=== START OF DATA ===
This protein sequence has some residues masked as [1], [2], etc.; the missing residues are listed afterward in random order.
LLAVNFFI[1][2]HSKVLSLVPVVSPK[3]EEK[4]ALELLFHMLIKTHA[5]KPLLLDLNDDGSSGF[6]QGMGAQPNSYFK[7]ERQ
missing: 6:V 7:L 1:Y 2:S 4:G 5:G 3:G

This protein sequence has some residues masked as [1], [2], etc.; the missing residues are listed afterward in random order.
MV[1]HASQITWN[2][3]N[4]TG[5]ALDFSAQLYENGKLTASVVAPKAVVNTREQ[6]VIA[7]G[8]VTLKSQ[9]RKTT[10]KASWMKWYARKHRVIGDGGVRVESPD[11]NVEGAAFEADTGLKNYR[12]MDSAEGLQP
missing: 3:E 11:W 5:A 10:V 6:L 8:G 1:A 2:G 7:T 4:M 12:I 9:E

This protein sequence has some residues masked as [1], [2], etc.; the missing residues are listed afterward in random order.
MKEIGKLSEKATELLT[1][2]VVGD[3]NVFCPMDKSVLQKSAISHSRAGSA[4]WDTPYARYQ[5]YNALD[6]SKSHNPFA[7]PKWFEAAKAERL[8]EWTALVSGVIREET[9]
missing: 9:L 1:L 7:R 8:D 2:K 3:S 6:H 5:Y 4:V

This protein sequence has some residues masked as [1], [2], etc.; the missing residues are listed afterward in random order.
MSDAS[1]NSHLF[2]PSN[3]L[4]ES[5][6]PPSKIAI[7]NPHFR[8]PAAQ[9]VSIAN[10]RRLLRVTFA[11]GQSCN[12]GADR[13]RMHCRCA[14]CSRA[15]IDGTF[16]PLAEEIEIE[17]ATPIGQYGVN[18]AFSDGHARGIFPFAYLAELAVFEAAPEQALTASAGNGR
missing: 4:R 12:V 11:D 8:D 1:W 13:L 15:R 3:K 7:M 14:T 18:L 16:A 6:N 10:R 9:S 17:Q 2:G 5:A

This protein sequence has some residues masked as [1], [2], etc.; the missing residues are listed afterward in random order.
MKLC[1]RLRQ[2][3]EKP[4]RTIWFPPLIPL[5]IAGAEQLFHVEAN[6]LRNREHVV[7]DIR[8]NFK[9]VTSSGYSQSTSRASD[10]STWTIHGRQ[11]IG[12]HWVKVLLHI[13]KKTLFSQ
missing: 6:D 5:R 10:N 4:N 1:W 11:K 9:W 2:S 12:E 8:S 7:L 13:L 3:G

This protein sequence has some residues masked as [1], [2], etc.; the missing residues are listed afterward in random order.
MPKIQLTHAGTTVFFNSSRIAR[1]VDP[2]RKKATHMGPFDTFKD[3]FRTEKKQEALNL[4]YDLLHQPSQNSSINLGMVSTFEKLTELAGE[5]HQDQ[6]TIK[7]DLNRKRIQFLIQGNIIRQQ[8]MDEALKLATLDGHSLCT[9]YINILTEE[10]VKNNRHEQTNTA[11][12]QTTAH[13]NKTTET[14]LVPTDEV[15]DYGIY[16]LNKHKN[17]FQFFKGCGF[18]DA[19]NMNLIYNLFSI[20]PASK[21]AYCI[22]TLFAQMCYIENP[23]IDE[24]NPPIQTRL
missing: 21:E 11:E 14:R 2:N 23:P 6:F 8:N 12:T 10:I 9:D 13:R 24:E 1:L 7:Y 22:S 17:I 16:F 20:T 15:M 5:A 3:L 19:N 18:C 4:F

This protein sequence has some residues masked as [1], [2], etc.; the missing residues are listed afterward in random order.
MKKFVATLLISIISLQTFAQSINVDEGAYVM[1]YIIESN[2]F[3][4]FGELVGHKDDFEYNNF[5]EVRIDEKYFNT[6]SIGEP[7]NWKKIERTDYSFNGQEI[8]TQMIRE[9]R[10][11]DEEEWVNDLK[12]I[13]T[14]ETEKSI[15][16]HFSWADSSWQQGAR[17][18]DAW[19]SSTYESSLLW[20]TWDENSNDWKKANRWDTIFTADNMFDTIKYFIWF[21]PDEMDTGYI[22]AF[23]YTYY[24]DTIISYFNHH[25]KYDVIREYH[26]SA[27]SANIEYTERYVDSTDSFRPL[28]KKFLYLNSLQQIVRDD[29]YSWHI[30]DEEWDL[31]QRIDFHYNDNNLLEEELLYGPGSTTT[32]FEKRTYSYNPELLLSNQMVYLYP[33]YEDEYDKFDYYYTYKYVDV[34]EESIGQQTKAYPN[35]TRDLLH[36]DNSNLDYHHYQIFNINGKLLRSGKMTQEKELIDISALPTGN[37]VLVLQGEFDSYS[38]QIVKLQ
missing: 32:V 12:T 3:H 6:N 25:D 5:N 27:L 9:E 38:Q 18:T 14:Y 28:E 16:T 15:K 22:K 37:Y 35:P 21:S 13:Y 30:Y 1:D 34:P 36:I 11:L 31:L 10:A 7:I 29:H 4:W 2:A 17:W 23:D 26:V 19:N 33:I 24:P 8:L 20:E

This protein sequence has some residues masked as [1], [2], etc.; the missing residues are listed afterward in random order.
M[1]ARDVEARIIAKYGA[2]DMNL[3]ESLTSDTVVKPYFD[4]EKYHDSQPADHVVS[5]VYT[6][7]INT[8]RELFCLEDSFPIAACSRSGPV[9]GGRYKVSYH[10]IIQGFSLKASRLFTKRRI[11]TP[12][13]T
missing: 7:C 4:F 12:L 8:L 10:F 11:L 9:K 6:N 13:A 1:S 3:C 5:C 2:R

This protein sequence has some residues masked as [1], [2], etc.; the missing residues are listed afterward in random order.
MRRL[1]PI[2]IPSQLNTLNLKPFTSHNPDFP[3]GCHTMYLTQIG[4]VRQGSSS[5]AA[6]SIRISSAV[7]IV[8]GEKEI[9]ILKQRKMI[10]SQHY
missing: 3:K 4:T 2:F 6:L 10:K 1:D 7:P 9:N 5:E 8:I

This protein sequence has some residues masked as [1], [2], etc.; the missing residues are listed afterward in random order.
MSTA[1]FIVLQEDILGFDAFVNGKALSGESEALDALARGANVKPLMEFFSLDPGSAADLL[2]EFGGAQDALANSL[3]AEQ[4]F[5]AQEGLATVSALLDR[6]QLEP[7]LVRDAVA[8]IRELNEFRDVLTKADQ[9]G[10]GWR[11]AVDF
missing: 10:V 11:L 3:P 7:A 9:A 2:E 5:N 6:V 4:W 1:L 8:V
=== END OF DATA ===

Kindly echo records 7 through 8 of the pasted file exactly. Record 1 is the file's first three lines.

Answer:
This protein sequence has some residues masked as [1], [2], etc.; the missing residues are listed afterward in random order.
MKKFVATLLISIISLQTFAQSINVDEGAYVM[1]YIIESN[2]F[3][4]FGELVGHKDDFEYNNF[5]EVRIDEKYFNT[6]SIGEP[7]NWKKIERTDYSFNGQEI[8]TQMIRE[9]R[10][11]DEEEWVNDLK[12]I[13]T[14]ETEKSI[15][16]HFSWADSSWQQGAR[17][18]DAW[19]SSTYESSLLW[20]TWDENSNDWKKANRWDTIFTADNMFDTIKYFIWF[21]PDEMDTGYI[22]AF[23]YTYY[24]DTIISYFNHH[25]KYDVIREYH[26]SA[27]SANIEYTERYVDSTDSFRPL[28]KKFLYLNSLQQIVRDD[29]YSWHI[30]DEEWDL[31]QRIDFHYNDNNLLEEELLYGPGSTTT[32]FEKRTYSYNPELLLSNQMVYLYP[33]YEDEYDKFDYYYTYKYVDV[34]EESIGQQTKAYPN[35]TRDLLH[36]DNSNLDYHHYQIFNINGKLLRSGKMTQEKELIDISALPTGN[37]VLVLQGEFDSYS[38]QIVKLQ
missing: 32:V 12:T 3:H 6:N 25:D 5:N 27:L 9:E 38:Q 18:T 14:Y 28:E 16:T 15:K 22:K 37:Y 35:P 21:S 13:Y 30:Y 1:D 34:P 36:I 11:L 31:L 10:A 7:I 29:H 4:W 2:A 17:W 23:D 26:V 19:N 33:I 24:P 8:L 20:E

This protein sequence has some residues masked as [1], [2], etc.; the missing residues are listed afterward in random order.
M[1]ARDVEARIIAKYGA[2]DMNL[3]ESLTSDTVVKPYFD[4]EKYHDSQPADHVVS[5]VYT[6][7]INT[8]RELFCLEDSFPIAACSRSGPV[9]GGRYKVSYH[10]IIQGFSLKASRLFTKRRI[11]TP[12][13]T
missing: 7:C 4:F 12:L 8:L 10:F 11:L 9:K 6:N 13:A 1:S 3:C 5:C 2:R